minimize the -component of maximum magnetic flux density
volume of the winding.
field in the calculation region, and
We used 12 and 7 control points to change the coil shape
as in Fig. 3 for (a) and (b), respectively. These control points
were used in
-Spline parameterization . For each case, 40
nodes were taken as design variables to denote the boundary of
the winding section. The nodes were allowed to move in radial-
direction for (a) and in the -direction for (b) in Fig. 3. We used
4th order base function for each
Fig. 4 shows the optimized shape of field winding. It shows
that boththe left and right sidesof the windingsections expands
to radial direction. It should be pointed out here that the calcu-
is the maximum value of
is thevolume of the winding coil, and
in the field winding
is the initial
) is the target magnetic
is the constant with the
density as the iteration number increases. (a) Initial shape of half circle, and
(b) initial shape of parallelogram.
Critical current density and ?-component maximum magnetic flux
true answer .
Fig. 5 shows the
process. After 10 iterations,
increased by 18% and
creased by 12% for the initial shape of half circle, compared to
the initial shape. For the initial shape of parallelogram,
creased by 12% and
decreased by 8%, compared to the
from 45 to 90 at a radius of 157 mm. We observe sinusoidally
distributed magnetic flux density, which means that the opti-
mized coil shape did not disturb the sinusoidal magnetic field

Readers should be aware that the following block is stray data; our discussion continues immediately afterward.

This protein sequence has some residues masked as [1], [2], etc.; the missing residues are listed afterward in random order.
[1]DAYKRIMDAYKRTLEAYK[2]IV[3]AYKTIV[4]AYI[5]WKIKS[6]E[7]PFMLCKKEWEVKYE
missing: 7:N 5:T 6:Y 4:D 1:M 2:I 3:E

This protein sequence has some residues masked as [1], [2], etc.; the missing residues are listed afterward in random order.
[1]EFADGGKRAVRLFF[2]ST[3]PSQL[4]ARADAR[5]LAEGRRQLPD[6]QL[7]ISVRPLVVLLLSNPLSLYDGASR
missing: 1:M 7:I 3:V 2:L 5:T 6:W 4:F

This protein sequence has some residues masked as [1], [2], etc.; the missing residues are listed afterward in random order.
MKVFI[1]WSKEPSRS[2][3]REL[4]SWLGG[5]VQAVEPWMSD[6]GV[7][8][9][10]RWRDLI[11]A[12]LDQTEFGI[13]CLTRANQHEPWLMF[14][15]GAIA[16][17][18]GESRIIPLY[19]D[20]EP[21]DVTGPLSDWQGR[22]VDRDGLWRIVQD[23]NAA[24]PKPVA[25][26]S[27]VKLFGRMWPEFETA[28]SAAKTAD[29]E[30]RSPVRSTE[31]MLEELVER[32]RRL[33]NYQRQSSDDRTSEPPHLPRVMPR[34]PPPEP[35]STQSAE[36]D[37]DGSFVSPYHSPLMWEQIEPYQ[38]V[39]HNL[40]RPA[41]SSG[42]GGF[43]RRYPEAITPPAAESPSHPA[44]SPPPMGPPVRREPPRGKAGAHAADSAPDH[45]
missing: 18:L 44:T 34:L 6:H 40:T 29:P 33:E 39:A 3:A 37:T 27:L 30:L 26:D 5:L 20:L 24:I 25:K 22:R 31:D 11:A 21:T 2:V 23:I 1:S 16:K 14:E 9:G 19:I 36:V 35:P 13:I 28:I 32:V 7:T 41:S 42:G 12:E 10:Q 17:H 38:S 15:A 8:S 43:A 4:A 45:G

distribution in the air gap. For the initial shape of half circle,
the peak-to-peak value of the magnetic field increased by 17%
with 10 iterations of optimizing
KANG et al.: HTS MOTOR SHAPE OPTIMIZATION FOR ITS MAXIMUM CRITICAL CURRENT2221
157 mm. (a) Initial shape of half circle, and (b) initial shape of parallelogram.
Radial flux density along the air gap from 45 to 90 at a radius of
compared to the initial shape, and 47% increase was observed
compared to the original shape of Fig. 1. For the initial shape of
parallelogram, the peak-to-peak value increased by 18% com-
pared to the initial shape, and the increase was 27% to the orig-
inal shape of Fig. 1, respectively.
In this paper, we employed a newly introduced design sen-
sitivity analysis with HTS characteristics to increase the max-
imum critical current of the field winding in HTS motor. This
approach decreased the maximum field density effectively and
In addition, the radial magnetic field at the air gap increased up
to 50% depending on the initial coil shape. Considering that the
original coil shape was already optimized by size parameter op-
air gap is satisfactory. It was also confirmed that the coil shape
change did not disturb the sinusoidal distribution of magnetic
field in the air gap. It can be concluded that the proposed algo-
rithm is very useful to get high performance HTS motor design.
 J. Kang, J.-H. Lee, W. Nah, D.-H. Kim, I.-H. Park, and J. Joo, “Radial
magnetic field reduction to improve critical current of HTS solenoid,”
Physica C, August 2002, to be published.
 J.-H. Lee, J. Kang, W. Nah, I.-H. Park, and J. Joo, “Reduction of radial
magnetic fields in HTS solenoids with different constraint conditions,”
Cryogenics, to be published.
 W. Nah et al., “Load line analysis of Bi-2223 tape-stacked cable for self
field effects,” IEEE Transactions on Applied Superconductivity, vol. 10,
p. 1158, 2000.
 Y.-S. Jo, Y.-K. Kim, J.-P. Hong, J. Lee, Y.-K. Kwon, and K.-S. Ryu,
“Advanced design approach to the high temperature superconducting
magnet,” Cryogenics, vol. 41, pp. 27–33, 2001.
 J. R. T. Lehtonen, J. A. J. Paasi, A. K. Korpela, J. Pitel, and P. Kovac,
“AC losses in magnets wound of HTS tape conductors,” Advances in
Cryogenic Engineering, vol. 46, pp. 839–846, 2000.
 D. F. Rogers and J. A. Adams, Mathematical Elements for Computer
Graphics: McGraw-Hill, 1990, ch. 5.